The nonreality of failure

Can one fail at being a Christian? If God has indeed reconciled all things to Himself–past, present, and future–does failure exist at all?

Speaking about failure can be useful when it helps us see our sinful nature more objectively (note: to say that we are sinners is a theological judgment and not a moralistic one). Speaking of failure is also useful when it increases our dependence on God and the joy we experience in God.

But in my experience our speech around failure is less than useful. We typically talk about failure as something we repeatedly do, so much so that failure becomes something we are–a part of our identity that causes us to feel shame.

The Bible tells us that Jesus once invited Peter to step out of a boat and to walk on the choppy waters of the sea. Peter heeds Jesus’s call, takes a few steps, but he quickly starts to sink. Jesus reaches out his hand to save Peter from drowning and then asks him: “Why did you doubt?” (Matthew 14:31).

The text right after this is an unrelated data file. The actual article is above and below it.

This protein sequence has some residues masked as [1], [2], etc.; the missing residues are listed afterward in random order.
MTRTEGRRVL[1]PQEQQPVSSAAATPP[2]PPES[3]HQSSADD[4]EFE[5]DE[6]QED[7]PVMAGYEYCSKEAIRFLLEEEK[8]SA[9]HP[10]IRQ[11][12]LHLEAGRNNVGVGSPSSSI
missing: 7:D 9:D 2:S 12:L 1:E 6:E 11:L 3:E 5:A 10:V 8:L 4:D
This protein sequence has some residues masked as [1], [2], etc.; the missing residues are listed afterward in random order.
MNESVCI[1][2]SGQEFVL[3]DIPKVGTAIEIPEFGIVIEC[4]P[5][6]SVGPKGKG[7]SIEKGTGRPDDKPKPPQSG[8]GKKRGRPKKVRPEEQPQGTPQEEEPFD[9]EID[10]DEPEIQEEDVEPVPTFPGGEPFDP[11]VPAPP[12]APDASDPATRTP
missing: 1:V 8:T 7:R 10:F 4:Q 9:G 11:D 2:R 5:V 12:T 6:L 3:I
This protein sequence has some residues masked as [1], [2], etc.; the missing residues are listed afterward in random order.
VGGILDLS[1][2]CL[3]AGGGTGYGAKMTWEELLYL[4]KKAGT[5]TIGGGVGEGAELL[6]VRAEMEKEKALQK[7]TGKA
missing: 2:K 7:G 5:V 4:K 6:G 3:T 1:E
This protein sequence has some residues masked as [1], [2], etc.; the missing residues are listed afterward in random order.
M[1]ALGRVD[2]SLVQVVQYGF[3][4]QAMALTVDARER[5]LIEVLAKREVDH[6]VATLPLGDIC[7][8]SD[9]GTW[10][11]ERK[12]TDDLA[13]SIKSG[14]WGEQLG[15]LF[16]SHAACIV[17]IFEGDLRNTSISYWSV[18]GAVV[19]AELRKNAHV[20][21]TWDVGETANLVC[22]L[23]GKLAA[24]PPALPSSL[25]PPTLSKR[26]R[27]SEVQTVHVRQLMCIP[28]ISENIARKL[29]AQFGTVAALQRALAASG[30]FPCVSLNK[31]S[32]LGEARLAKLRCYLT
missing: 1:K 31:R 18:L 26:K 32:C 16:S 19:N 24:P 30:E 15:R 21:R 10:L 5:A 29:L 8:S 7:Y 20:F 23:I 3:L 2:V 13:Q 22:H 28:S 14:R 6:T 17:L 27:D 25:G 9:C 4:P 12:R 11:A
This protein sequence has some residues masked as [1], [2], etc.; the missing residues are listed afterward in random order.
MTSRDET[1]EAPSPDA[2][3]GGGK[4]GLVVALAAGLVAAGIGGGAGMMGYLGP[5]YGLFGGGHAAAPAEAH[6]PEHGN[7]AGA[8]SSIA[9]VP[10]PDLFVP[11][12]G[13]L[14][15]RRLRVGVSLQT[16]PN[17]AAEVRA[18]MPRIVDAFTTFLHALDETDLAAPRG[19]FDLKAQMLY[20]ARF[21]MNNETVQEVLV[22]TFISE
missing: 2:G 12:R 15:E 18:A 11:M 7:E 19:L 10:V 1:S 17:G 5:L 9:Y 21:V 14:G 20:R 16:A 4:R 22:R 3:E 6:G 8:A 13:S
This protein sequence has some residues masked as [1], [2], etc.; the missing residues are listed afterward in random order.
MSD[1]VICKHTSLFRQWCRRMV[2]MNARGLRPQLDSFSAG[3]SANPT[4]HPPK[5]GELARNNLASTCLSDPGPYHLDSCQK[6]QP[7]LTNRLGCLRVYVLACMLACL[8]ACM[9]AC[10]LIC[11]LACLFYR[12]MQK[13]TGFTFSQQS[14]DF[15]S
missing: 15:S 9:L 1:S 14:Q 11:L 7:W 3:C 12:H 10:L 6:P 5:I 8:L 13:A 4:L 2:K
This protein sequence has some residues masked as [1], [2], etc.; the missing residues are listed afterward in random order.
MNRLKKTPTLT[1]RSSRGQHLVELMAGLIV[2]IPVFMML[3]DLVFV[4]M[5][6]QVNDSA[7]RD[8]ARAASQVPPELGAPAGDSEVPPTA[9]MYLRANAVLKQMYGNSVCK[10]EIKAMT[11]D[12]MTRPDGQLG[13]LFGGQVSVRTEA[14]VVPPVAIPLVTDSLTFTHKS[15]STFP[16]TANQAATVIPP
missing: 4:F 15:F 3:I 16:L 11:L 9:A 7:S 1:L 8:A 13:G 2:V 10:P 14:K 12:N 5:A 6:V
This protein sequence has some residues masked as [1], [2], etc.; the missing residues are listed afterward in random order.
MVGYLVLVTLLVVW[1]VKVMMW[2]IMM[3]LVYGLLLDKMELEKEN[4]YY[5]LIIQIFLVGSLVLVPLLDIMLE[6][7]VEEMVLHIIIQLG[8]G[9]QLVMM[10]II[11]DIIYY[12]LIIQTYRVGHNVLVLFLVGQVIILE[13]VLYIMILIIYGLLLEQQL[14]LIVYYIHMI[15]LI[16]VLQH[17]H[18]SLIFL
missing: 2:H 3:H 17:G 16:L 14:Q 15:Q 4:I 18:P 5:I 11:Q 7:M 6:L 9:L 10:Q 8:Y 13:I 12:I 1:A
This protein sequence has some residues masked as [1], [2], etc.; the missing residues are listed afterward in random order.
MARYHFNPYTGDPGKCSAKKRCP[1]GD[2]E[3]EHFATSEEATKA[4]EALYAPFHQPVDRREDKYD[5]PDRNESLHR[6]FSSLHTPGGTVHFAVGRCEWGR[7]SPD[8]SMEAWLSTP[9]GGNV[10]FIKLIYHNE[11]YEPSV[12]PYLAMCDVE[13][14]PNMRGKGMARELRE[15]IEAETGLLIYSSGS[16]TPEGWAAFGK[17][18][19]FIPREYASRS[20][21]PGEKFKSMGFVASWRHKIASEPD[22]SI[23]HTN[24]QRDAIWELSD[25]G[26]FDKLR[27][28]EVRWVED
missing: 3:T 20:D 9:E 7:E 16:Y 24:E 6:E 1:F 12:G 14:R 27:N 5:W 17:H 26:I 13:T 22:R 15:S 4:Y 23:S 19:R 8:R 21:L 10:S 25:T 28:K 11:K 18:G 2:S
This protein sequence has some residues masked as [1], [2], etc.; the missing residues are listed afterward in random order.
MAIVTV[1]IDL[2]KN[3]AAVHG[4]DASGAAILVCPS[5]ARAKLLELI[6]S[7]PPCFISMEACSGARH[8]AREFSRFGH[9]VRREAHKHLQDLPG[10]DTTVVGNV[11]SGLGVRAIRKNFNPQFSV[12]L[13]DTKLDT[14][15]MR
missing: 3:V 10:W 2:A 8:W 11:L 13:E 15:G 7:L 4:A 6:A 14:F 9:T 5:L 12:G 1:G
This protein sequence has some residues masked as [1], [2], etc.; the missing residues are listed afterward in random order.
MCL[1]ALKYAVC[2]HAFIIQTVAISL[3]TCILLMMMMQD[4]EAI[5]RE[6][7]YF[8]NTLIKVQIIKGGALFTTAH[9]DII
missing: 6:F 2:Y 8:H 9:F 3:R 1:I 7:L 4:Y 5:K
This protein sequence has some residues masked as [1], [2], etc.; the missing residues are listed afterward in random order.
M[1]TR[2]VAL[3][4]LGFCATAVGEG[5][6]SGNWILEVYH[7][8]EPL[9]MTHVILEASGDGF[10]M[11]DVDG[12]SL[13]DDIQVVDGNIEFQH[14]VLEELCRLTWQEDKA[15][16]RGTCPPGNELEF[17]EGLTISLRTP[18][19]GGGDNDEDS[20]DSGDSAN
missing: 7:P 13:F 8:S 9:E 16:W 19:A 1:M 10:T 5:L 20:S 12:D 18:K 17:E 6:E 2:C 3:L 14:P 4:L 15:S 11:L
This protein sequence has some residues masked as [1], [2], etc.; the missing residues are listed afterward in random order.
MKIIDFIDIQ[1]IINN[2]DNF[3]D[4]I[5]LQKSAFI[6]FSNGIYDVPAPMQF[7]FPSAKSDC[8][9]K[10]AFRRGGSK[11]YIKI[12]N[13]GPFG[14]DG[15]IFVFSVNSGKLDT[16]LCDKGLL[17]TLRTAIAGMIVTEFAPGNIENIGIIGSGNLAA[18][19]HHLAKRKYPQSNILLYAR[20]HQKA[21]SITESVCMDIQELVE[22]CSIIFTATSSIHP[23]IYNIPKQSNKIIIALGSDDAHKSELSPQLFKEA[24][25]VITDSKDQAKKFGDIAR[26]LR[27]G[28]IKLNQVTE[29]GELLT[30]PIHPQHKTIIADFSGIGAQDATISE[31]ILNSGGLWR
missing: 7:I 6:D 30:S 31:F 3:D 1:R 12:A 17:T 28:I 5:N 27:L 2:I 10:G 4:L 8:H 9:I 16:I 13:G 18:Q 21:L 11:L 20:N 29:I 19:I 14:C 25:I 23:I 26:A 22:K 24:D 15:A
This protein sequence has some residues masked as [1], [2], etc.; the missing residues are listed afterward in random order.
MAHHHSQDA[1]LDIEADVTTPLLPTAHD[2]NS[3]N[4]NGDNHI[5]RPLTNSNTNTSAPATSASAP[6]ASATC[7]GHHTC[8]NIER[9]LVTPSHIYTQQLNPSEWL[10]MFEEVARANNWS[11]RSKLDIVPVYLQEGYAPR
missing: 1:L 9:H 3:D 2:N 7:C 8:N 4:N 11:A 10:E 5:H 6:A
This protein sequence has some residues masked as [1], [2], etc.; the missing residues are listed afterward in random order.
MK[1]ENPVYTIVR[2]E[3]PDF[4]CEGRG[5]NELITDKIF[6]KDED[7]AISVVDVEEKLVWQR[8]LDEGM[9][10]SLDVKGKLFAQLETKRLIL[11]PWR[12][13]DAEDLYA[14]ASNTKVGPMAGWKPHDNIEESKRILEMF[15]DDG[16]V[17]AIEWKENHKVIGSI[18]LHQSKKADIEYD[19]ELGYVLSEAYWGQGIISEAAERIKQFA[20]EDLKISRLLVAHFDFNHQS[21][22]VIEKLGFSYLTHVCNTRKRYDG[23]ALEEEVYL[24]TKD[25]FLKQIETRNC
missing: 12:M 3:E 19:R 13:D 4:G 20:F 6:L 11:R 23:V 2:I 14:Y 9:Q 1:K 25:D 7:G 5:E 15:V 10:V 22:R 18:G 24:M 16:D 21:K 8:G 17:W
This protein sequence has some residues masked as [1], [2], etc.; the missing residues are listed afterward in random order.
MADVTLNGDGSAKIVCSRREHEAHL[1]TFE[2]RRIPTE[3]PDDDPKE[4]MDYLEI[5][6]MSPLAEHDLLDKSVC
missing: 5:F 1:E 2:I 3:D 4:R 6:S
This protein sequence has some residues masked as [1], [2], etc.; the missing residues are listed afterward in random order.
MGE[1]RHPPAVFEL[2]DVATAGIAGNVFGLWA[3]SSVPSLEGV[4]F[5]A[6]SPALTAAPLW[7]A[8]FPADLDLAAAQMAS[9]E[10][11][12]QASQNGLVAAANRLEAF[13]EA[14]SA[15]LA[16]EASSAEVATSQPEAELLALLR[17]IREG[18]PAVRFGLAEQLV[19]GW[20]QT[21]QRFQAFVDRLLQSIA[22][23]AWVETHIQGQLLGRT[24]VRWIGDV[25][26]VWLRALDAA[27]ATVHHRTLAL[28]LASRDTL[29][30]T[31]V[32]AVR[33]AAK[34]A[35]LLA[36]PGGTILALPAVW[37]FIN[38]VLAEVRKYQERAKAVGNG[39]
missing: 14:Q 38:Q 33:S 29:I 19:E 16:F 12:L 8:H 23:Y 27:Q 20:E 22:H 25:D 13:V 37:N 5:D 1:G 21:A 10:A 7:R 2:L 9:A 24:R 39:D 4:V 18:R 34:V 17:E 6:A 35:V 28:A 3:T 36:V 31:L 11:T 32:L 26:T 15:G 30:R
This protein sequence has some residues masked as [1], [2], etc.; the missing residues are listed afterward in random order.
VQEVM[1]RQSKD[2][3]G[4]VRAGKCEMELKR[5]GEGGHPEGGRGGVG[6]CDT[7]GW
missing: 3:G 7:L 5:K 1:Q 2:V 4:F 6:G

We are tempted to read Jesus’s question as a criticism of Peter, as confirmation that Peter tried something and failed. But what if Jesus’s question is not rhetorical, but rather an invitation to self-examination? What if Peter’s “failure” was an important part of his spiritual development–a mere note in the grand symphony that God is creating out of Peter’s life?

If that is true–and I believe that it is–the only failure is to play life safe and to stay in the boat. And frankly, even that choice would have been a non-failure that God the Potter “worked for good” (see Rom 8:28) into the clay of Peter’s life.